I recently heard a quote, “Life is tough, but so are you.” I wrote it down, because I think so many of us need to hear that. We need our own, personal cheerleaders telling us that we are strong and resilient.
At breakfast, we were talking about my cousin who is serving in the US Navy, living on a submarine. We were saying how hard that must be. My 9-year-old daughter said, “Why is he doing it then?” TEACHING MOMENT! This led to a conversation about why we choose to do hard things. I started to think about some of my challenging times and how they have shaped my life…
Graduate school was one of the hardest things I’ve done. During my first year at Purdue, I often ate lunch and dinner on campus and studied ALL DAY LONG. I suddenly wasn’t the smartest one in class anymore! There were math problems with answers three pages long. I remember waking up in the morning with an answer to a math problem that I felt like my brain worked on all night long. It was very challenging. But, I am so glad that I did it! Graduate school made me see problems and solutions in such different ways. It made me question things and not take “no” for an answer. I had classmates from all over the world, and I learned how to communicate in creative ways. My experience at Purdue taught me to persevere even when there were times I felt like I couldn't do it.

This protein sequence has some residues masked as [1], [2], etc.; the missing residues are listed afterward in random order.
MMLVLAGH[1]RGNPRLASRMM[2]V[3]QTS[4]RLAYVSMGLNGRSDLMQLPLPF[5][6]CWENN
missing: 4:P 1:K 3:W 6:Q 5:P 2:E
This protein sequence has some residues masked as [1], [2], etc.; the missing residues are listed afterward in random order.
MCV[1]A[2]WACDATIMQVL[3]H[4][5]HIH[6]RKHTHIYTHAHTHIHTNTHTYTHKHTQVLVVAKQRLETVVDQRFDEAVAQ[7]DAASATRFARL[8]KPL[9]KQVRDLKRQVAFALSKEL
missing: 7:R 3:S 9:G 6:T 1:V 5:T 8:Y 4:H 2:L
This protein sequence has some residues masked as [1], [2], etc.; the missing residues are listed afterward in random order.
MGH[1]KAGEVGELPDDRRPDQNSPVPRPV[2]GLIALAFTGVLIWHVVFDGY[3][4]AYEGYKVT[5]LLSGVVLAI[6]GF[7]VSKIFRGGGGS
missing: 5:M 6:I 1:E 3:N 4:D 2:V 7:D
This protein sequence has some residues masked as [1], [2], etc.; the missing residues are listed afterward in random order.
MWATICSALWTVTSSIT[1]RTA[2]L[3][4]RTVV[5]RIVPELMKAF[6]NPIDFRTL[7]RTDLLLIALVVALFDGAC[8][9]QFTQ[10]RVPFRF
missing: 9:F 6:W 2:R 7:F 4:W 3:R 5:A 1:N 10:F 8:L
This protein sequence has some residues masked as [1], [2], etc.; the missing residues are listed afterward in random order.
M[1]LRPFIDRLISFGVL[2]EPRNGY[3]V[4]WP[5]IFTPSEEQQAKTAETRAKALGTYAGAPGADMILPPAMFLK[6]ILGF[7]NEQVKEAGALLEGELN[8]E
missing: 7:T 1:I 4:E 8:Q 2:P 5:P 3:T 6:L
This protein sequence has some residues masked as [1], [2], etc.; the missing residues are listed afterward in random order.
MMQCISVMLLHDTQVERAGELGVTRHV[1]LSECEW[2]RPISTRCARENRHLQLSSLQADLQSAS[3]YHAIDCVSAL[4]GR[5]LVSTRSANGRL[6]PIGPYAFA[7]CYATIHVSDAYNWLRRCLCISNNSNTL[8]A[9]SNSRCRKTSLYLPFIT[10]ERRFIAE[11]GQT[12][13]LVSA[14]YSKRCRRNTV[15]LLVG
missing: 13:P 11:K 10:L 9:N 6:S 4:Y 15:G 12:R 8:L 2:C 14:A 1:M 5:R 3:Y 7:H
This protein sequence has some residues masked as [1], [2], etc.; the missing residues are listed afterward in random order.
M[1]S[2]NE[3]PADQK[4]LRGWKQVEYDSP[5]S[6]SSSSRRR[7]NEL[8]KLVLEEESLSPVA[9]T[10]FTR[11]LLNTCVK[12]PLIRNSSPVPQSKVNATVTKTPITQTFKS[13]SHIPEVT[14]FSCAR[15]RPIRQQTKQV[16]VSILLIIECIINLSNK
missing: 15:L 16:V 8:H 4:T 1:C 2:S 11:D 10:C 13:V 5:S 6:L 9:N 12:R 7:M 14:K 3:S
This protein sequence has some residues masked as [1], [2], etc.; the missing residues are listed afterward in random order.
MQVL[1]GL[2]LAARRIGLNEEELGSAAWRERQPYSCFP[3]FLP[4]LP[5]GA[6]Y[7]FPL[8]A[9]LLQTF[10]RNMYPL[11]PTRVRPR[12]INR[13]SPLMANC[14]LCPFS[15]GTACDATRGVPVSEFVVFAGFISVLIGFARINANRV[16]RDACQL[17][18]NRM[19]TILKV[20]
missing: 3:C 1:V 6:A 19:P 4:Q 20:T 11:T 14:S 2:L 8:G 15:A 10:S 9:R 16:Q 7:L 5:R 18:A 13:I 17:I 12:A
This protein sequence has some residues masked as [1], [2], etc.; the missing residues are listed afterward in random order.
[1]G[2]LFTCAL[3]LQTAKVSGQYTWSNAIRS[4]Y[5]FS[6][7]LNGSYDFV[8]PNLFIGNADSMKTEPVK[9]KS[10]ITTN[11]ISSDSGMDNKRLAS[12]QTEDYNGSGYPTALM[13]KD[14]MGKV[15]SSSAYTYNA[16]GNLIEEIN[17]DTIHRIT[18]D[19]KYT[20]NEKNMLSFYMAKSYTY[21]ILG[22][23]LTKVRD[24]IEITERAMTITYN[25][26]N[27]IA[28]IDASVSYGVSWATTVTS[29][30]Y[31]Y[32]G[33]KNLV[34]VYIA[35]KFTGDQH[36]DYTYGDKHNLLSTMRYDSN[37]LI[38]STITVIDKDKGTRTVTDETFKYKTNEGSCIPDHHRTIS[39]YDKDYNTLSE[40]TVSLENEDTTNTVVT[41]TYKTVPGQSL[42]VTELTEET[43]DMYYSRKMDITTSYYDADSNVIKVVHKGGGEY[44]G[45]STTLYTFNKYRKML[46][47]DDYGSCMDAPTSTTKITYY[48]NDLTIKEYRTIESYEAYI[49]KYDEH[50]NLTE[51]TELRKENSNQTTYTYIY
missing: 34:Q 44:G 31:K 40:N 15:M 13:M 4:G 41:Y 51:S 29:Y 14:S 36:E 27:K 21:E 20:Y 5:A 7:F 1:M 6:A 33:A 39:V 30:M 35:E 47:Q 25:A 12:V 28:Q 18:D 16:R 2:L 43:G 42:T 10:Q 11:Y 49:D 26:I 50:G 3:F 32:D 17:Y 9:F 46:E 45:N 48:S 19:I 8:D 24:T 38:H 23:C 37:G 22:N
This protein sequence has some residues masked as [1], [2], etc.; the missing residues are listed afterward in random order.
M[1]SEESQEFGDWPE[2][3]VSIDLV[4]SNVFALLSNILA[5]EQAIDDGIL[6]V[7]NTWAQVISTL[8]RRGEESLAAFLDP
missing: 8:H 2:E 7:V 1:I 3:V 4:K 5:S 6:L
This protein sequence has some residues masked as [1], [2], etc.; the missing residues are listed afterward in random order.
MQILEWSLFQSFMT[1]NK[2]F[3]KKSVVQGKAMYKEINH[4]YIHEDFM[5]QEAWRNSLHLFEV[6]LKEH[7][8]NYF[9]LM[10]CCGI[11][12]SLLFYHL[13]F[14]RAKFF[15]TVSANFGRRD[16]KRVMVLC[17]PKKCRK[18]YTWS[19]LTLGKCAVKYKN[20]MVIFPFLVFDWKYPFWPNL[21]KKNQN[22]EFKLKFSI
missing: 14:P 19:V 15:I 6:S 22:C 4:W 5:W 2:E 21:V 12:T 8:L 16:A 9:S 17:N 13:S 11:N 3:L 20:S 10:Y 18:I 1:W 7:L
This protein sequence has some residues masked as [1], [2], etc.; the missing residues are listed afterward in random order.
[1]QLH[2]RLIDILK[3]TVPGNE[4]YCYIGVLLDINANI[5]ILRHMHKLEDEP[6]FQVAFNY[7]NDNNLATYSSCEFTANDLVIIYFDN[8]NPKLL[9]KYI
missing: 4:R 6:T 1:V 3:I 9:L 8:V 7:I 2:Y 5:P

My experiences in graduate school prepared me for something that happened many years later. Multiple running injuries had resulted in my ankle giving out when I went down stairs or stepped on uneven surfaces. Most of the time my ankle was swollen and in pain. I wrapped it, iced it, and ran a half marathon on it. Perseverance, right? It got to the point that I couldn't keep wrapping it anymore. The pain got so bad that I knew it was time to see an orthopedic surgeon. The doctor determined that my ligaments were completely detached, my tendons were torn, and I had a bone fragment floating inside. The timing was tough. I had a 3-month-old baby when I chose to have the surgery. The surgery was very successful, but what followed was the harder part. I was on crutches for 10 weeks. Guess how many head turns I had when I hobbled around on crutches while wearing a baby in the Bjorn? It took some getting used to. I figured out how to crawl up and down the stairs. I could scoot like a crab while “carrying” my baby, and we’d get from one room to the next. Somehow I managed the stairs, a newborn, 3 other children, and 12 weeks of physical therapy. Would I do it again? Yes! I have a new ankle, and I’m able to run again. Learning how to be resilient, stay positive, and reflecting on past challenges, has given me the strength to do hard things.
I know that a big part of who I am today is based on the hard things that I have done and continue to do. I can do hard things! Everyone is a work in progress. I know that doing hard things makes us strong, gives us a new perspective, is humbling, and it helps us to solve tough problems.
When you are feeling like you can’t keep up anymore, think about all of the hard things you’ve done and how those events have shaped your character. You can do this!
“Life is tough, but so are you.”
I'm Erin, and typos drive me crazy! I'm an MBA graduate with over 15 years of experience in HR, small business management, academia, and social media. I am a wife, mother, half marathon runner, and lover of the outdoors.